This development’s no done deal |

This development’s no done deal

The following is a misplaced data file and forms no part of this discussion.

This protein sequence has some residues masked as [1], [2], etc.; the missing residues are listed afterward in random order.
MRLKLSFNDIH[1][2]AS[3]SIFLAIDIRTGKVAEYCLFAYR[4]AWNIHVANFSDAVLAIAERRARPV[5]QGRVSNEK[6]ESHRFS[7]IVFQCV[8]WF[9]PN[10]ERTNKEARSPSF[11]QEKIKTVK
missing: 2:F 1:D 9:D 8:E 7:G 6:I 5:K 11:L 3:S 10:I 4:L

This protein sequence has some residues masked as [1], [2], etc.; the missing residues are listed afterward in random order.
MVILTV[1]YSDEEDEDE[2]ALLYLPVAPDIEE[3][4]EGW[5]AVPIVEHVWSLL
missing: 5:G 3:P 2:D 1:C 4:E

Jan Rosenthal Townsend